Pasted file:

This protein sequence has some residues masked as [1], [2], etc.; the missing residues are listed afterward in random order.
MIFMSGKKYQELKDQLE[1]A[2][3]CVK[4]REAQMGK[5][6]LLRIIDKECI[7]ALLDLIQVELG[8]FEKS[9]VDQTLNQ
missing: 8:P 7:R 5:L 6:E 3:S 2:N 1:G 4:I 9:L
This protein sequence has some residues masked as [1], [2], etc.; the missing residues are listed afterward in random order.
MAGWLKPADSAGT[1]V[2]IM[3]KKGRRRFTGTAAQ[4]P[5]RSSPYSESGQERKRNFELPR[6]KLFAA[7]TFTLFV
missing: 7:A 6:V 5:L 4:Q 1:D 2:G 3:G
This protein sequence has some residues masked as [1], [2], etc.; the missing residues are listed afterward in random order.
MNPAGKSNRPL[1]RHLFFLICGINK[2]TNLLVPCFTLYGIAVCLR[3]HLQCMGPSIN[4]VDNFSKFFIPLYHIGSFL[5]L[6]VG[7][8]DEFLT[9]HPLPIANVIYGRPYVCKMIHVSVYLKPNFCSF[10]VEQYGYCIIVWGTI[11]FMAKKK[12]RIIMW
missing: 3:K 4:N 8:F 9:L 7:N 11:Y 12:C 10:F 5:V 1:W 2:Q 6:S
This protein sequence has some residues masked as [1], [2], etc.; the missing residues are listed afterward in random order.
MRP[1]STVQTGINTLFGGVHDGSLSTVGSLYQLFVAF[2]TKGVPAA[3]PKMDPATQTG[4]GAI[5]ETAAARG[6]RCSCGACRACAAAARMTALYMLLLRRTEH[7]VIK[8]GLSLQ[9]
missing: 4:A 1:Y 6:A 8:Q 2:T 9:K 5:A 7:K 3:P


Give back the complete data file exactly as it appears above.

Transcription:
This protein sequence has some residues masked as [1], [2], etc.; the missing residues are listed afterward in random order.
MIFMSGKKYQELKDQLE[1]A[2][3]CVK[4]REAQMGK[5][6]LLRIIDKECI[7]ALLDLIQVELG[8]FEKS[9]VDQTLNQ
missing: 8:P 7:R 5:L 6:E 3:S 2:N 1:G 4:I 9:L
This protein sequence has some residues masked as [1], [2], etc.; the missing residues are listed afterward in random order.
MAGWLKPADSAGT[1]V[2]IM[3]KKGRRRFTGTAAQ[4]P[5]RSSPYSESGQERKRNFELPR[6]KLFAA[7]TFTLFV
missing: 7:A 6:V 5:L 4:Q 1:D 2:G 3:G
This protein sequence has some residues masked as [1], [2], etc.; the missing residues are listed afterward in random order.
MNPAGKSNRPL[1]RHLFFLICGINK[2]TNLLVPCFTLYGIAVCLR[3]HLQCMGPSIN[4]VDNFSKFFIPLYHIGSFL[5]L[6]VG[7][8]DEFLT[9]HPLPIANVIYGRPYVCKMIHVSVYLKPNFCSF[10]VEQYGYCIIVWGTI[11]FMAKKK[12]RIIMW
missing: 3:K 4:N 8:F 9:L 7:N 11:Y 12:C 10:F 5:V 1:W 2:Q 6:S
This protein sequence has some residues masked as [1], [2], etc.; the missing residues are listed afterward in random order.
MRP[1]STVQTGINTLFGGVHDGSLSTVGSLYQLFVAF[2]TKGVPAA[3]PKMDPATQTG[4]GAI[5]ETAAARG[6]RCSCGACRACAAAARMTALYMLLLRRTEH[7]VIK[8]GLSLQ[9]
missing: 4:A 1:Y 6:A 8:Q 2:T 9:K 5:A 7:K 3:P